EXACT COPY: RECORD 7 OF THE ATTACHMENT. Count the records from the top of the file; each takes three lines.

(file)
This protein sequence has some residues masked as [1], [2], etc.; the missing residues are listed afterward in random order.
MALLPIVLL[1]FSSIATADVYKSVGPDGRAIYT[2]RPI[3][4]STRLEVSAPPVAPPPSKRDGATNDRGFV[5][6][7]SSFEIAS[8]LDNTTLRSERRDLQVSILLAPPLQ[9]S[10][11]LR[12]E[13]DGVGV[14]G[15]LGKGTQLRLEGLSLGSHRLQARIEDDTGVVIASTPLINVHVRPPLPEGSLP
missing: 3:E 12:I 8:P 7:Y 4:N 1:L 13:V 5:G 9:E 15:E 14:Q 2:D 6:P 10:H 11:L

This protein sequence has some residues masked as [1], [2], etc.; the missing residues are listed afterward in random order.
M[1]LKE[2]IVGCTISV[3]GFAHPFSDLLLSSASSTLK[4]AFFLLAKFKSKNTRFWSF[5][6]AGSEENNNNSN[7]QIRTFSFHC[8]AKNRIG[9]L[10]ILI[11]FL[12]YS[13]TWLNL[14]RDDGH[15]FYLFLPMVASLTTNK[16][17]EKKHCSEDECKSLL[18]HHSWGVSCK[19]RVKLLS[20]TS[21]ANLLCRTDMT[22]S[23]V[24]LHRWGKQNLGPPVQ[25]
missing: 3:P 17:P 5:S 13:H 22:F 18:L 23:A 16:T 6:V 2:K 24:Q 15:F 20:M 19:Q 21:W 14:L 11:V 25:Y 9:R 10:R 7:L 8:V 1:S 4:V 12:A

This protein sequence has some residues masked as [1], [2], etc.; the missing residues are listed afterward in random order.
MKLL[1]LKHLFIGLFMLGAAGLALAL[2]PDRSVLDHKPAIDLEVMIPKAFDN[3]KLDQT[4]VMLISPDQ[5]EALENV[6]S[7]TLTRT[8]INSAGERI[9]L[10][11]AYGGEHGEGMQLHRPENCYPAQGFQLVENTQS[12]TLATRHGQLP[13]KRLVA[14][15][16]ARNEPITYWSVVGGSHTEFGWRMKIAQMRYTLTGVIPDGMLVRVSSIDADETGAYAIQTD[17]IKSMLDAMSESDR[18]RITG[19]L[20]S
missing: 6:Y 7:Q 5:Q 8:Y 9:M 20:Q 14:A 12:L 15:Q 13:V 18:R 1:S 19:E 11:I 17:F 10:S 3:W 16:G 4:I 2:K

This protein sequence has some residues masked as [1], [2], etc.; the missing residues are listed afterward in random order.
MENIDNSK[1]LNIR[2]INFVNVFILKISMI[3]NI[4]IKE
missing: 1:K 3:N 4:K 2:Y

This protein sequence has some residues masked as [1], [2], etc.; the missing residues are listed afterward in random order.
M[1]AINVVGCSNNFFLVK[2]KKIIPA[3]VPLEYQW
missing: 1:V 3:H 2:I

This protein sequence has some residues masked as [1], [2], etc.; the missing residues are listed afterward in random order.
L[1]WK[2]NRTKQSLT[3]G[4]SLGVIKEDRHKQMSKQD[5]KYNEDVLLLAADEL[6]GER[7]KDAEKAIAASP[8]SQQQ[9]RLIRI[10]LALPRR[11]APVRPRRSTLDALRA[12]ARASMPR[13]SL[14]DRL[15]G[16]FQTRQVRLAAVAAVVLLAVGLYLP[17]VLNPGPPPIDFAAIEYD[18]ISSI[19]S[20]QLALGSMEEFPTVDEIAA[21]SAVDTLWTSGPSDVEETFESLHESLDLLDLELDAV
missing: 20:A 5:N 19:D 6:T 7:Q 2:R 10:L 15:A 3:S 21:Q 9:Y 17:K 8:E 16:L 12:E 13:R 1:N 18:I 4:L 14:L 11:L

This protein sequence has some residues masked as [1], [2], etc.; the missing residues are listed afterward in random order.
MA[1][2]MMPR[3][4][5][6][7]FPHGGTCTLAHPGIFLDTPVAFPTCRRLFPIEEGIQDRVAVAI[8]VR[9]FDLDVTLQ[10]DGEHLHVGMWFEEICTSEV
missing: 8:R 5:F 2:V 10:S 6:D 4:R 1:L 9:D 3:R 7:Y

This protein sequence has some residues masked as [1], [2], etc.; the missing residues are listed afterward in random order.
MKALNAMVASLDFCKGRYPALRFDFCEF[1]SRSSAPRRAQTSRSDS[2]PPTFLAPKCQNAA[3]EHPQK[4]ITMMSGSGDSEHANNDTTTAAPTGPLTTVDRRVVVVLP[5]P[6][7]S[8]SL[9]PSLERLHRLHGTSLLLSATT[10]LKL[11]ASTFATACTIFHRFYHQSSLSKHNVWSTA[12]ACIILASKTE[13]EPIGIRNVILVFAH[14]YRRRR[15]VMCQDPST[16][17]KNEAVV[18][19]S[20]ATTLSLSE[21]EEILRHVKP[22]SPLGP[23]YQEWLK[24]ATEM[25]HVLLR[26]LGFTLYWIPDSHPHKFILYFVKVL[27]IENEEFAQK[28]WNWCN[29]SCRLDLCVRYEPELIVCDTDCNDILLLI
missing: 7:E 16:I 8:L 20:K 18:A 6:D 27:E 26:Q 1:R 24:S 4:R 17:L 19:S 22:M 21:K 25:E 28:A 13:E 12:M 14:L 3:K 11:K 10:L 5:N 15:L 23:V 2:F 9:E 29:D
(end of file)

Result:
This protein sequence has some residues masked as [1], [2], etc.; the missing residues are listed afterward in random order.
MA[1][2]MMPR[3][4][5][6][7]FPHGGTCTLAHPGIFLDTPVAFPTCRRLFPIEEGIQDRVAVAI[8]VR[9]FDLDVTLQ[10]DGEHLHVGMWFEEICTSEV
missing: 8:R 5:F 2:V 10:S 6:D 4:R 1:L 9:D 3:R 7:Y